In most business start-ups, there comes a time when the entrepreneur or founders need to consider engaging outside help.
This is often the case where the entrepreneur has no previous business experience or training, or in the case of inventors of new technology or innovations. The selection of outside professionals must be consistent.
Reasons why professional advisors are hired:
- To provide specialist knowledge that gives a business an accelerated knowledge acquisition.
- To provide a professional service that does not exist in the organisation, or that is needed for a specified period of time.
- To stimulate solutions to specific problems and scenarios.
- To confirm or give best advice to project plans or future direction of a business. Sometimes professionals are a “sound board” to test years of experience.
- To give constructive criticism, analysis and challenge thoughts.
- To facilitate the search for ideas and solutions with existing team members.
- To introduce and train on systems that may improve a business’s efficiency.
- To access a network of business or government contacts. Sometimes this can lead to contracts and opportunities.
- To bring in an experienced “outsiders” evaluation and point of view.
- To provide training on cutting edge technology and processes.
Where to find Professional Advisors
The internet offers a great place to start when looking for any professional service providers. Trade journals and magazines also offer great leads on experts. However, since most advisors consider themselves “experts”, personal referrals from your trusted network of business owners or family can be useful.
Most small business owners are also advised to have a “business mentor” and this is often a good place to start.
The first step to follow is that of a due diligence or reference checks on potential suppliers. This involves asking for past client references as well as professional accreditation bodies.
This will range from tax advisors, accountants, financial planners, legal, information technology, human resources, payroll, marketing experts and any other specialist skills required by a business. It is important to try engage professionals with a good track record and references.
Professionals should never solely be engaged purely on the basis of price. It may also be best to avoid professionals that work with direct competitors in competitive areas such as marketing and research.
It may harm your business to receive very similar advice to that which your direct competition may have equal access to.
Another major consideration is price. The price of a service must be within market related ranges. Sometimes, a small business will choose to select a premium service provider in order to try and engage the best experts and lessen the risk of business failure.
It is often the case in some specialist areas like marketing and financial planning where a business owner would pay a premium for the best advice or use professionals with small business specialisation.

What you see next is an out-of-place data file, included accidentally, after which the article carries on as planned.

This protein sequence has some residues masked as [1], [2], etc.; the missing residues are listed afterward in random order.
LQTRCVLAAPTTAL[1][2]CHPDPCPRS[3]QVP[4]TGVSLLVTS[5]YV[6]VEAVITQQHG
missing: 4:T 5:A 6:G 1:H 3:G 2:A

Professional advisors must be accessible when needed. This may seem obvious but sometimes selecting very popular or overloaded professionals may actually harm your business. Where possible, an entrepreneur must choose a professional near a geographic location if their physical presence is required.
With improving communications and the internet, if physical location is not an issue, you can even find an international service provider. However, a thorough due diligence is an absolute must.
The African Perspective
It is important to try and always consider local market conditions and laws when using consultants which are bringing ideas from developed markets like The United States and The United Kingdom. Some tried and tested methods in these markets to not work or enjoy the same measure of success in South Africa.
It is therefore best to bear this in mind and ensure that where such professionals consult, they are able to adapt to local conditions or an African business perspective.
Contractor vs Consultant
One definition is that the Consultants role is evaluate a client’s needs and provide expert advice and opinion on what needs to be done, while the Contractors role is generally to evaluate the client’s needs and actually perform the work.
However, these terms, Contractor and Consultant, have become mixed up over the years and at times have been used interchangeably. Especially when the Consultant, after having given his or her professional opinion or advice on what has to be done, then enters into an agreement (contract) to provide the services required. At that point the Consultant may be said to become a Contractor.
No small business enjoys the advantage of having all the professionals it requires from start up. External professional advisors are an added and necessary addition to the staff of any business. Indeed, big business often relies and utilises such skills.
Entrepreneurs must therefore embrace these service providers to provide a mitigating factor to avoid every entrepreneur’s worst nightmare, that of business failure.